It touches on a key issue facing DMOs today, the fast growth of user generated content, social networking, mashups and other web 2.0 tools in travel. This makes it even more urgent for these organizations to review their long established marketing strategies. When looking across the global DMO website landscape it is evident that most are still very much in a web 1.0 mode, and I would guess, consider their website just one more communication channel in their overall marketing arsenal.
That will no longer do. For quite some time now, I’ve expressed the opinion, that the web needs to be at the very core of a DMO strategy and the rest of their marketing flows outward from there. This will also have an effect on the organizations personnel structure. Not only will this very likely result in the discovery of new funds that can be invested in web based activities, which is an important aspect, but it will also put the presence of their destination right where today’s travelers are looking for it – the web.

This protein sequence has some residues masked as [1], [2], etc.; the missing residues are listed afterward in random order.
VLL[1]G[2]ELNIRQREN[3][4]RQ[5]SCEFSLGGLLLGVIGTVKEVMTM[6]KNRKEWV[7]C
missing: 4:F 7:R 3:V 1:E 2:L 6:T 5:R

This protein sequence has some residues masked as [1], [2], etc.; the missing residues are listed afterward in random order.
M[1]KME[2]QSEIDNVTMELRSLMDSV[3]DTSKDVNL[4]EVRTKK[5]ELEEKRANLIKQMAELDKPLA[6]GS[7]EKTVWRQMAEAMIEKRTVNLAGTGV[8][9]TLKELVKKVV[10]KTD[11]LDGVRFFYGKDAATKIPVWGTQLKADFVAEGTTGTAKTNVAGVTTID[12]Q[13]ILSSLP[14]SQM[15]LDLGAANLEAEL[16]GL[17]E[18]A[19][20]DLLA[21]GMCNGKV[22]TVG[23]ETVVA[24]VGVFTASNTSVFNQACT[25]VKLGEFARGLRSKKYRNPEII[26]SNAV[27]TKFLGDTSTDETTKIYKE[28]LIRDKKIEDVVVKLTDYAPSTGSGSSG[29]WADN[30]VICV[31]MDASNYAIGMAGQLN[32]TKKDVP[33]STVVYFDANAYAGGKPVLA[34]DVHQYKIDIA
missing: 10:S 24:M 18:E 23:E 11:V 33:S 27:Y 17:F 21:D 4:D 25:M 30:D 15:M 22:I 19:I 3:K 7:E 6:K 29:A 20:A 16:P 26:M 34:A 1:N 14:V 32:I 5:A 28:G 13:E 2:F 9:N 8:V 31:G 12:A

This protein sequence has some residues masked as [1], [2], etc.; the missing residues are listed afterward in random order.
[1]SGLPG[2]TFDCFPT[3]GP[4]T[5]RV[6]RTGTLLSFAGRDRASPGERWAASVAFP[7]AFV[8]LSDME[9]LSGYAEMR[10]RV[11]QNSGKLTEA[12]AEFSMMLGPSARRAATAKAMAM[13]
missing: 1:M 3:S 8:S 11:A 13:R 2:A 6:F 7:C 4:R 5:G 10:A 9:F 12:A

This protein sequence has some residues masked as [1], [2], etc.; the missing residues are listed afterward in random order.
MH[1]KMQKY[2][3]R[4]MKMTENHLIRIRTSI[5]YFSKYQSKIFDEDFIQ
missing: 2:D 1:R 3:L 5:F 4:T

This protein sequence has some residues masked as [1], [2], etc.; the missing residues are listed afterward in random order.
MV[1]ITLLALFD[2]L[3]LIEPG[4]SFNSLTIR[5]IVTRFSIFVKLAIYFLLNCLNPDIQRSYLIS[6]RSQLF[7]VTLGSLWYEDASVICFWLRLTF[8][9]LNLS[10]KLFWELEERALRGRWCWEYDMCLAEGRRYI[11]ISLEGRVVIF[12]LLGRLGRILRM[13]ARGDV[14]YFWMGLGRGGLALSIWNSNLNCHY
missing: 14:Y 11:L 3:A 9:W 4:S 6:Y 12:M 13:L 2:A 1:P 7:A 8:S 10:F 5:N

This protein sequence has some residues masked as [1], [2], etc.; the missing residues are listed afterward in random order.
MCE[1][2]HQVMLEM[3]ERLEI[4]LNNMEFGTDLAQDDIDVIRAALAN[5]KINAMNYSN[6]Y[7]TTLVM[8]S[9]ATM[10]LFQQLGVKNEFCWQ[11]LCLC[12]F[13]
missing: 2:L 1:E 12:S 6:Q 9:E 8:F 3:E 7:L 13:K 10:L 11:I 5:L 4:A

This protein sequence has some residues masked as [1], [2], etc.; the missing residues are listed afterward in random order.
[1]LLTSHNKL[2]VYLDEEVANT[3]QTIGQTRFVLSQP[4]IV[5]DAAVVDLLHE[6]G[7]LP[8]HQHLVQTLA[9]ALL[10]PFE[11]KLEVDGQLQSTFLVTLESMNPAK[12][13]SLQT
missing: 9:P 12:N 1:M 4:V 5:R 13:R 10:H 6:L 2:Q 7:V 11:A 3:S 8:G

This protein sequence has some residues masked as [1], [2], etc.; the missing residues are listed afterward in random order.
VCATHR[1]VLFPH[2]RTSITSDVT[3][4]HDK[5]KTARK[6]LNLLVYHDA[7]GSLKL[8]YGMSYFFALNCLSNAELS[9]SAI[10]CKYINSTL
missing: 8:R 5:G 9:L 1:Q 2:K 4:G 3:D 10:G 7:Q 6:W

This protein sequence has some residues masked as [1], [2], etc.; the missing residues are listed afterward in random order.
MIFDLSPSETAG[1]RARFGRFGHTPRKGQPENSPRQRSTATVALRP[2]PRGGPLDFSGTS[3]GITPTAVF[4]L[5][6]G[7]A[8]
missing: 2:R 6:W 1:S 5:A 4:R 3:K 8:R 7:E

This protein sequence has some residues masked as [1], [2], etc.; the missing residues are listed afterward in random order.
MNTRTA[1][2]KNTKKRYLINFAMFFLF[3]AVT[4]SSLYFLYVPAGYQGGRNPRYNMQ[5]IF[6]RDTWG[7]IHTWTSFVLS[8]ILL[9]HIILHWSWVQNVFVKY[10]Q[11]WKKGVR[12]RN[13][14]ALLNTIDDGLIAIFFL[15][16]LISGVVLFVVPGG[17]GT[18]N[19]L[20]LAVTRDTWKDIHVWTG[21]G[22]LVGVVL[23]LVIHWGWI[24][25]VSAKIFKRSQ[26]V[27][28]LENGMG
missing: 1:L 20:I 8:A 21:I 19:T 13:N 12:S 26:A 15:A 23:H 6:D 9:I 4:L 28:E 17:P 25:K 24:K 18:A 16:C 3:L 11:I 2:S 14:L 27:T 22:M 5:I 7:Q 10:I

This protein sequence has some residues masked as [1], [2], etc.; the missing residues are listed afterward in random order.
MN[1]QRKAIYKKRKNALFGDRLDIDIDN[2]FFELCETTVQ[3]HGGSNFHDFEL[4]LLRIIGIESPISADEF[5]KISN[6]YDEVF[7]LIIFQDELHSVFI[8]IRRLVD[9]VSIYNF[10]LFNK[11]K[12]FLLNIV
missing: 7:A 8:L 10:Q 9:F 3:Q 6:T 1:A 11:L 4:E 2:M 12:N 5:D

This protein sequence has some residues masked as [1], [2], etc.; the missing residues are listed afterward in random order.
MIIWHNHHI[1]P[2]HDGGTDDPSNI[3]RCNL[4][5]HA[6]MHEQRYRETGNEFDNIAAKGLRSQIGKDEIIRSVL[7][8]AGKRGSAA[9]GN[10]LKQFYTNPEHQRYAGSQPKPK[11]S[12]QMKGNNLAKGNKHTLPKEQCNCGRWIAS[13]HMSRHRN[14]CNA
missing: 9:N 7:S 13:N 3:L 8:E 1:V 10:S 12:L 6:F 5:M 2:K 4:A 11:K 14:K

Like traditional media companies, especially newspapers, DMOs are in the firing line and those who don’t adapt quickly will be threatened like never before.
as Digital Media Wire reports.
This goes way beyond TV sets in the seat back. It will be interesting to observe how the rather staid competition reacts to this latest Richard Branson brainchild.
Who knows, it might actually improve the quality of domestic air travel. Now, wouldn’t that be a welcome result!Read Full Post | Make a Comment ( 2 so far )
Here’s a quote from an interview in today’s Wall Street Journal with Steve Ridgway, CEO of Virgin Atlantic:
The most famous example was our Club Houses [Upper Class lounges] — they go way beyond what other airlines do with their lounges. When we did the first one back in the early ’90s, we went to consumer groups with a whole plethora of features and options, and most of them, they couldn’t get their heads around.
They wanted somewhere that was quiet, somewhere they could get a snack, and somewhere they could make phone calls. When we said to them, “Would you like to have your hair cut or your shoes shined?” They said, “We don’t want any of that.” We put it all in there anyway, and they all went, “Oh, wow — this is great.”